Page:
If nothing else, Brazilians should be angry that FIFA is paying no tax for the sales it makes on its merchandise. It’s giving nothing back to the country financially. It’s also using an army of unpaid volunteers to make sure the World Cup goes well. Protests against the government are already shutting down entire highways in Belo Horizonte – it will be interesting to see how many protests flare up in the next few weeks.
Brazilian politician Kátia Abreu leads agricultural lobbying in loosening controls on Amazon deforestation. She wants to make Brazil a powerhouse in the exportation of soy products, a plan which will require deforestation to take place, unless it can be carefully controlled in areas like Minas Gerais’ Triângulo Mineiro.
“Running for president is not a plan – it is fate. Criticism from radical environmentalists is the best form of endorsement. It gives me satisfaction. It shows I am on the right track and playing the right role.”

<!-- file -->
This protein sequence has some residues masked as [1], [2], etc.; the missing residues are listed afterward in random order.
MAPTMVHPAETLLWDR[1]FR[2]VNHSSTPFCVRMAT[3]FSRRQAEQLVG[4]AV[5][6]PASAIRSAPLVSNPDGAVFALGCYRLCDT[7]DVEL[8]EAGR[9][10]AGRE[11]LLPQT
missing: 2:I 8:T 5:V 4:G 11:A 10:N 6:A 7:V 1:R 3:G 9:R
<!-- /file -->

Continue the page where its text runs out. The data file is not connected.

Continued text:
“We have all the essential elements: abundant water, advanced technology and plenty of land for production. Based on this, we can become number one without cutting down trees.”
She alleges environmentalists, indigenous groups and landless peasants are working for foreign interests.“I don’t have concrete proof of this but I get a very strong impression that this is the case.”
“Forty years ago, the average Brazilian spent 50% of his or her income on food. Now the proportion is about 18%.”
“For many years, environmentalism reached an extreme pitch and we in the agribusiness sector were treated like criminals. Now, our agribusiness sector can influence the choice of kings and queens in Brazil. In the past, we only exercised economic influence. Now we also have political power.”
Most chillingly, Abreu said:
“We cannot rest on our laurels. There are many things holding back progress – the environmental issue, the Indian issue and more. But even with these problems we keep producing high levels of productivity. Imagine how high it might be without those obstacles.”
Brazil has signed the Marco Civil da Internet, hailed as the first ever “Internet Constitution“, or “Internet Civil Rights” bill. It’s been designed to create a “free, creative and secure” web, and includes a lot of fair use policies and protections for the average user.